The Intergenerational Commission report states that while some of the pay squeeze is down to millennials entering the job market as the recession hit, it also found generational pay progress had actually stopped before the 2007/08 financial crash. If the future pay of millennials follows the path of generation X, that would reduce their lifetime earnings to around £825,000 – making them the first ever generation to earn less than their predecessors over the course of their working lives. The comparable figure for Generation X is around £832,000. Even if their wages followed a more optimistic path and improved rapidly like their baby boomer parents, their lifetime earnings would be around £890,000. This would be just 7% more than generation X and a third of the size of the pay progress that generation X are set to enjoy over the baby boomers.

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“Boomers got the Pill, free love, free education and easy jobs. Gen X got AIDS, HECS and the GFC.”

Boom to Bust (Salt)

I feel sorry for Generation X, those of you born between 1965 and 1983 and who are now straddling the load-bearing years of the late 30s and 40s. There is no escaping the big responsibilities at this time in the life cycle. At this very moment, Xers are raising families and paying taxes and working flat out… and yet nary a peep from this lot does anyone hear. It’s all about the baby boomers, and if it’s not about the baby boomers and their interminable retirement woes then it’s all about their gifted Generation-Y children. Are we paying you enough, Gen Y? Is anyone being mean to you? Can I get you a pillow? You do realise that I am a Generation Xer, trapped inside a baby boomer body. The reason I feel sorry for the Xers is that they’re always in the wrong place at the wrong time.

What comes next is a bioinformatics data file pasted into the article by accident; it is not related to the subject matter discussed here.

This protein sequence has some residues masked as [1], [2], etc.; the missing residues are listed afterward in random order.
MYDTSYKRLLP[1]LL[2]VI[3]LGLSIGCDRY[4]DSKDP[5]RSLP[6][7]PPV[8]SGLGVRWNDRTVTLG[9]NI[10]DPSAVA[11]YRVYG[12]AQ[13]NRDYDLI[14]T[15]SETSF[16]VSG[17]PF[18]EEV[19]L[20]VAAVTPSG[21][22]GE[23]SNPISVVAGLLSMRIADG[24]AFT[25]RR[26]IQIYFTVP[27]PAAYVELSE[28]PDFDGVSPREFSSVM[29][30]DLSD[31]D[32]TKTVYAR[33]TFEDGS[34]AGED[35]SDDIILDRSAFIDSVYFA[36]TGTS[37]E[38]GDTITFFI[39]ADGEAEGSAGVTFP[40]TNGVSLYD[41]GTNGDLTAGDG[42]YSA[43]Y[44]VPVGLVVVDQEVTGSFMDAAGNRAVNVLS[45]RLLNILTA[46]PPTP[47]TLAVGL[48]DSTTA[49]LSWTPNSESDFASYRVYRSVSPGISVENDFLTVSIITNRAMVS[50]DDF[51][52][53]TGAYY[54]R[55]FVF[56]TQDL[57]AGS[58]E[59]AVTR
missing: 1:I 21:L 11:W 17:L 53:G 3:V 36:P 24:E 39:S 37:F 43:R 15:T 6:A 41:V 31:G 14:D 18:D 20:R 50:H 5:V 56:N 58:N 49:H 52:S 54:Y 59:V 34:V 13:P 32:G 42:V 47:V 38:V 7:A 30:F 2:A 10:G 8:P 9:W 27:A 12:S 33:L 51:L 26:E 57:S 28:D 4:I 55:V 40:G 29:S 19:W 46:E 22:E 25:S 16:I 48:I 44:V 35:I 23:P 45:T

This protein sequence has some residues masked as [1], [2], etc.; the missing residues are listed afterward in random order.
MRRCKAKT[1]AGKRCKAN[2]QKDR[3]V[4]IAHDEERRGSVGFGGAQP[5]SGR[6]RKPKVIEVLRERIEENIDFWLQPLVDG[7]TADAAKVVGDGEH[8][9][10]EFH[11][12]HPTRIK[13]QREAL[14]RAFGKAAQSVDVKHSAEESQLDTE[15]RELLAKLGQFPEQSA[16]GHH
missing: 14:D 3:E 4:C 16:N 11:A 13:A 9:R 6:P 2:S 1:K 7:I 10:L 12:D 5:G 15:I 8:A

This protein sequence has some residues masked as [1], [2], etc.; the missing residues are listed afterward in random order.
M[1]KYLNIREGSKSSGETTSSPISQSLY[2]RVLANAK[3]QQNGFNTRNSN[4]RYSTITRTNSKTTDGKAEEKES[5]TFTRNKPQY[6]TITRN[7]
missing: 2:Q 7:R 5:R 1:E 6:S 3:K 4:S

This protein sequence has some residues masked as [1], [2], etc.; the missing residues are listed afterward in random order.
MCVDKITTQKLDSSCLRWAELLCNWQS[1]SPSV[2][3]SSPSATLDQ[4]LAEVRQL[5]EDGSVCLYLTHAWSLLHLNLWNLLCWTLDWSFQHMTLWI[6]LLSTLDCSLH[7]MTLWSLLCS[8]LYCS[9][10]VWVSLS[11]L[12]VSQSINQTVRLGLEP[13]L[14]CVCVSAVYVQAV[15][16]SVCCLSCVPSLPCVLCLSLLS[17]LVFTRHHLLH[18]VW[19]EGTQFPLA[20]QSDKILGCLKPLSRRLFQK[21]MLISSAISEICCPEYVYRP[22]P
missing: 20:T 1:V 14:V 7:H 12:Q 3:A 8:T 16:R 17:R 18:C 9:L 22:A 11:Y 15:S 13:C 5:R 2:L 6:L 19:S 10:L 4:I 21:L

Xers are the pissed-off generation. They are heartily sick of baby boomers and their cultural chest-beating. Yes, boomers, we know it was you who saved humanity from the Vietnam War. Yes, we know you discovered free love in the 1960s. No one had thought of sex prior to that, had they? This is what I mean about being pissed off. Baby boomers got the Pill and free love when they were coming of age. But what did older Xers get when they passed through their teens and 20s? The 1980s. Out went the concept of free love; in came the mortal threat of HIV-AIDS. Kind of puts a dampener on the sex thing, don’t you think?

Boomers got fee-free university education courtesy of Gough Whitlam. When did most Xers go to uni? Oh, that’d be after 1989, when we decided fee-free tertiary education was unsustainable and in came HECS. When did many Xers enter the workforce? Oh, that’d be in the early 1990s, when unemployment peaked at nearly 12 per cent. And then they worked for baby boomer managers, biding their time, pacing, scheming, forever waiting for the boomers to let go of the reins. And when was it that baby boomer management let go of the reins? Oh, that’d be around the time of the global financial crisis. “Here you go Xers, it’s your turn now. We’re off on a Rhine River cruise. Make sure you pay your taxes. Bye.”

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If the Department of Justice won’t obey the law, what do you get?

Justice Department ‘Uses Aged Computer System To Frustrate FOIA Requests’ (G.)